"Yes", I said, keeping my voice from trembling. "Did we really miss the countdown?"
"Seems like it", he said, dramatically rolling his eyes and showing me his watch.
"It got that late? 4 a.m. Oh my God, I lost myself in there".
"So did I. Wanderlust got to me. The way it seized the free spirit of the shepherd. Anyway, Happy New Year."
"Happy New Year to you too. This year, I hope you meet the other end of your yoke soon." I replied, with a smile.
He blushed severely. "You'll never stop teasing me about that, will you?" He asked. Then, with a wink, he added. "Who knows? I might have already."
Before I could respond to that, he got up from his chair. "Well. That's it, then. It's time for me to leave now. So Swati, I hope we meet again". He shook my already shaking hands.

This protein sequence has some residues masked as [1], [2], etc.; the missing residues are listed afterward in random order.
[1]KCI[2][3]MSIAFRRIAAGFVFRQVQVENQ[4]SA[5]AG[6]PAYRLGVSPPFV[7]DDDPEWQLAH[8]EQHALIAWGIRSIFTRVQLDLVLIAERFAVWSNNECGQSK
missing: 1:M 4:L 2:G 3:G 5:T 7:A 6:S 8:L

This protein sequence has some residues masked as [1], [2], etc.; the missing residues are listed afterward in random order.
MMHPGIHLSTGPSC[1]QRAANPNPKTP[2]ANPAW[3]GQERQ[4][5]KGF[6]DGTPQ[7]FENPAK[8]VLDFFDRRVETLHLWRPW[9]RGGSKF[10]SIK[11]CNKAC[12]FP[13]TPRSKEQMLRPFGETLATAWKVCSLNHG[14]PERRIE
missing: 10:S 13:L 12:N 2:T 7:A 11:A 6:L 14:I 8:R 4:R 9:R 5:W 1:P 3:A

"Goodbye, Abhijit." With that, he smiled that beautiful smile which seemed to emanate right from his eyes. After a final wave, he left.
I again felt that same old feeling of vacancy within me. Who knew I could ever enjoy company? I heard Amelia calling me from the reception. "Swati, it is almost time for me to close now. Come on now. Ah yes, I hope you enjoyed the brownies."
"Yes Amelia! Yes for both." I called back. My trance momentarily broken, I cleared the brownie crumps from the table with the napkin and began to pick up the books. The Alchemist was still on the table, turned back. Along with mine, I picked it up too. It was still warm from his touch and I felt electricity racing down my spine. I couldn't see where all of this was leading me, but nonetheless, it was a nice feeling.
Then I came back to my senses. I left the room and started rearranging the books. However, I just couldn't let go of The Alchemist.
A good couple of times, I kept putting it and picking it back up again. Then, unable to contain myself, I clutched the book desperately in my uncertain fingers and flipped through the pages until I found the dog-ear which had initially marked the strange letter.